And Coonoor! I loved that place, even though I visited it ages ago, only for tea with a couple who lived in a beautiful little colonial cottage overlooking the plantations. Peninsular India, of course, has some other amazing colonial heritage sites, even if the colony wasn’t British: the Portuguese villas in Goa, for instance; or Pondicherry’s Ville Blanche, and – one of my favourites – Tranquebar.
Sigh. Now I want to go travelling south again!
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Munnar in Kerala too didi!!
Ah. That is one more reason to visit Munnar. Have never been to the place, but I’ve seen lovely photos of it, and it’s been on my bucket list for a long time now. :-)
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Nice write up, Madhu; made me want to go visit Manali. :)
Thank you, Anu! Manali is certainly worth visiting. Such a pleasantly green, heavily wooded area, too – that was what really endeared it to me.
About 20 years ago we went hiking in the Himalayas under the aegis of the mountaineering institute in Manali. Most of the time we camped in the hills but returned to Manali a couple of times. Each time the crush of hikers and sightseers appeared more intense.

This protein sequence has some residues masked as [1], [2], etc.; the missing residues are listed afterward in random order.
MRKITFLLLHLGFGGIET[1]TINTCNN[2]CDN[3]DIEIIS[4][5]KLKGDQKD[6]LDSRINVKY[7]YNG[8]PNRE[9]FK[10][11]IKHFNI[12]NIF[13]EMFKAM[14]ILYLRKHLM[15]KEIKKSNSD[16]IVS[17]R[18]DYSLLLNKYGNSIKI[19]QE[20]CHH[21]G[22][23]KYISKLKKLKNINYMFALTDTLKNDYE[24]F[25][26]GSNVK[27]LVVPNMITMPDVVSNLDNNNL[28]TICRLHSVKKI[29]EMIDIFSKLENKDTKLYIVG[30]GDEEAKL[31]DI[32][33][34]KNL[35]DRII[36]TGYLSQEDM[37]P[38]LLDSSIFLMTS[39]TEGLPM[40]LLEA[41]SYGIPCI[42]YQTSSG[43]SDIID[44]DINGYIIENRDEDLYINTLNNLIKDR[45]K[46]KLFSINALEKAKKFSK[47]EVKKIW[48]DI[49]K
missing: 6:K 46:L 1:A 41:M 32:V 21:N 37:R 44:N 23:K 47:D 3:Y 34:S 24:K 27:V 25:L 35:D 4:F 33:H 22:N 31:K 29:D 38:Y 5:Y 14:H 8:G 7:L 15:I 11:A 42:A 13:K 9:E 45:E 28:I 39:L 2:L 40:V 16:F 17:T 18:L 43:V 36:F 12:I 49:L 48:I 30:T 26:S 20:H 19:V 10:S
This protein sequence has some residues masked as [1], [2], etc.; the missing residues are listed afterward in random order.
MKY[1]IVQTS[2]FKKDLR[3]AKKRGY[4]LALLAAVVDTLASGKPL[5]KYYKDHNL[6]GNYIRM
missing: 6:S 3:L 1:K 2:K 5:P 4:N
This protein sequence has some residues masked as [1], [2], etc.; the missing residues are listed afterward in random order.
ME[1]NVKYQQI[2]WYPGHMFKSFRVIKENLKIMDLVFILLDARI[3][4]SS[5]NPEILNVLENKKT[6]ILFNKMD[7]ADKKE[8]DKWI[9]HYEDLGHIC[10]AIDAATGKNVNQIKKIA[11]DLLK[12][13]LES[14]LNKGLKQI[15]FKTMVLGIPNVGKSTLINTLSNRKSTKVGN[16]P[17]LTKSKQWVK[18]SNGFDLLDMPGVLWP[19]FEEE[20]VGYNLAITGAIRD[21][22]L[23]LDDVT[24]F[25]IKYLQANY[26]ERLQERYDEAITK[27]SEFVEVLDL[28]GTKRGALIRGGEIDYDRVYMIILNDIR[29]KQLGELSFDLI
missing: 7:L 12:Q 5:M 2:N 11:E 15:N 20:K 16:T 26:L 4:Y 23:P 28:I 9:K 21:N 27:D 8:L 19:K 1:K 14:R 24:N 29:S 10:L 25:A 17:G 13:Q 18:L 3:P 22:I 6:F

There was a bunch of Israelis who had ridden up in motorcycles. One of them chatted with a Malayali who was also there for hiking.
Where are you from? said the Malayali.
Jerusalem, said the Israeli.
Ernakulam? said the Malayali.
Sorry? said the Israeli.
What? said the Malayali.
I remember the Hidimba temple. Thanks for the writeup!
Hehehe. That anecdote is brilliant! :-D Thank you for that.
You had me at the “The Beas, near Manali.” picture. I must have spent a good 10 minutes just scanning through the white waters and the beautiful surroundings. I agree with rahulsaran that you tend to take us with you! I think your photographs are very underrated. You (and your husband both) deserve credit for those wonderful picture which really add so much more to your wonderful descriptions. They go hand in hand. Even though you describe very well, the pictures add a lot of value! I especially like “Roerich’s House at Naggar.”, “Naggar Castle”, “Hadimba Temple, set in a deodar forest.” besides the Beas picture!